“At a time when many families are having to decide between heating and eating, this handout could hold some families back from the brink.”

Childcare voucher scheme

If you are already in the childcare voucher scheme, it's a good idea to stick with it. This scheme is no longer available to new joiners – it closed to new applicants in October 2018. But you can still use them if you signed up before then, are with the same employer and it still offers them. Vouchers allow parents to pay for childcare from their income before tax and national insurance contributions are deducted, using something called salary sacrifice. A basic rate taxpayer can save £243 a month, a higher rate taxpayer can put aside £124 and for top rate taxpayers, it’s £110.

Remember the vouchers aren’t just for nursery fees or paying a childminder. If your child attends an independent school, they can go towards fees until they reach age 5. They can be used for older kids too. Even at school they can go towards accredited after school care and summer and half term camps, up to age 15.

Make sure you use up any vouchers before you child turns 15. In lockdown many people built up a surplus while most form of childcare was unavailable so spend them! Watch out for paper vouchers which come with an expiry date. Electronic vouchers do not expire.

7. Research nurseries early

Be organised and do your research on nurseries in your area as they will differ in approach and cost. Aim to view three or four so you can compare the facilities and value for money. 

It's also a good idea to start looking as early as you can. It’s likely you’ll find that the more affordable nurseries get snapped up fast, so you should have your child on a waiting list as soon as you can. Make yourself known to the person in charge of admissions (befriend them if you can!) and check in at intervals to chase up how far up the list your child is. 

8. Save on after-school children care

When children start school, there’s still a gap to plug between when school finishes and the end of the working day. Schools usually offer after hours clubs. According to the Coram Family and Childcare, the average weekly price for families using an after-school club for five days a week is £66.52 a week, or £288.25 a month.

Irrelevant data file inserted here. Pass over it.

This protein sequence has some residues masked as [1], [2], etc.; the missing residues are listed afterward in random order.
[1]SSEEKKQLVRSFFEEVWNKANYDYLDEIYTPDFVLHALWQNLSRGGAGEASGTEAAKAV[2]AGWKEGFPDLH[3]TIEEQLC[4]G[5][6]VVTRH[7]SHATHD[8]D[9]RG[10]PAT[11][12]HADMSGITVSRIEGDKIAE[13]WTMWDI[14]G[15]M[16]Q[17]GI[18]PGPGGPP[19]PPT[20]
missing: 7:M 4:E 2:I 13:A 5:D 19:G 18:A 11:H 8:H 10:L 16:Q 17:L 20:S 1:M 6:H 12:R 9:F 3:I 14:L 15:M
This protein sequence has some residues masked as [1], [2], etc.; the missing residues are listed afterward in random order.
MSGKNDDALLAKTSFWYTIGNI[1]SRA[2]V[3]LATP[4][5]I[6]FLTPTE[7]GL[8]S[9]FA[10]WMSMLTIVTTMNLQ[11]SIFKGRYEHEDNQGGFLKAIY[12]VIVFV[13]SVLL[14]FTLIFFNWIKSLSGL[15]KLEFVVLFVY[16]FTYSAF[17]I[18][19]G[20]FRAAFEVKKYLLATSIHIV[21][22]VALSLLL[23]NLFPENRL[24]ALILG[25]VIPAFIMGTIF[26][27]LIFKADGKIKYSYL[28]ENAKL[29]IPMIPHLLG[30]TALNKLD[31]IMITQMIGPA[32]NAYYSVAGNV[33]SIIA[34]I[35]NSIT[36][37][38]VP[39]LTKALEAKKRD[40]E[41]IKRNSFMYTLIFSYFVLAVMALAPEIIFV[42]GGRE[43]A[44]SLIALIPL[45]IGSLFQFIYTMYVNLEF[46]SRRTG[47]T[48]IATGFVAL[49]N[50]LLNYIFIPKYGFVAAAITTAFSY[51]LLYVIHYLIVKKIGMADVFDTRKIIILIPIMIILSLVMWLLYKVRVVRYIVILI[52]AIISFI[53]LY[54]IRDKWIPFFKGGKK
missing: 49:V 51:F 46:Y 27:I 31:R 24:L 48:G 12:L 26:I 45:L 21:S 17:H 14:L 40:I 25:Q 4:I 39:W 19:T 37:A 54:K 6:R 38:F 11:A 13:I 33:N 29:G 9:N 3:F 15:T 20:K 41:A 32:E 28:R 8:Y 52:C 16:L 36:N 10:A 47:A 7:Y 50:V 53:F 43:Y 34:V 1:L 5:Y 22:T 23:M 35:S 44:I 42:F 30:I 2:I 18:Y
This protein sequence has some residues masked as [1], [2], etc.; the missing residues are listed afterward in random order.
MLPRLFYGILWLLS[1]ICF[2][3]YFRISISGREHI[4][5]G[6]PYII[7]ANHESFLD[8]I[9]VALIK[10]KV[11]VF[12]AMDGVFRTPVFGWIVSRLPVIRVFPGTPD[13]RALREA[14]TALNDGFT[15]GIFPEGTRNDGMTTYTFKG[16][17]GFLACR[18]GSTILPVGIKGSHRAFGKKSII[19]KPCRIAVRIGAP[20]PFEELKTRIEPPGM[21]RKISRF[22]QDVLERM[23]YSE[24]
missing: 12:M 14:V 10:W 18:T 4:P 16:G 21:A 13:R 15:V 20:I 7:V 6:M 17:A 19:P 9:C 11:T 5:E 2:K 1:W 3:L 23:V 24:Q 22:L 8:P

You might find a childminder is better value. While the average cost of a child minder is more at £71.39 a week, (£309.35 a month), care is usually until 6pm where after-school clubs might not run as late.

9. Find cheap and free holiday activities

If your child is at school, the stretch of the six-week summer holiday can be a daunting prospect. But there are summer holiday activities which offer some form of help during the holidays for free. Check out Coram Family and Childcare (opens in new tab), which lists organisations in your local area, where you can find information about childcare and family services. 

Your local council may also run free or cheap activities for children during the school holidays. It's worth checking its website to see what's on offer.

10. Look for bursaries to help with private education

You might want your child to have private education. Bursaries enable bright and talented children of less well-off families – those who would otherwise not be able to afford the fees – to attend private school. 

For the most suitable candidates, bursaries can be worth up to 100% of fees – and in some cases, if they cover trips and uniform, even more. As well as being based on the child’s abilities, they are means tested which means that each year the recipient family’s financial circumstances are examined by the school bursar.

Personal finance expert
Holly Thomas is a freelance financial journalist and writes across all areas of personal finance, specialising in investments. Holly’s work can mainly be seen in The Times, The Sunday Times and the Daily Mail. Previously she worked as Deputy Personal Finance Editor at The Sunday Times, Money Editor at the Daily/Sunday Express and also at Financial Times Business. She has won a number of professional awards, most recently Investment Freelance Journalist of the Year at the Aegon Asset Management Media Awards in November 2021. Others include Freelance Financial Journalist of the Year at the Headlinemoney Awards.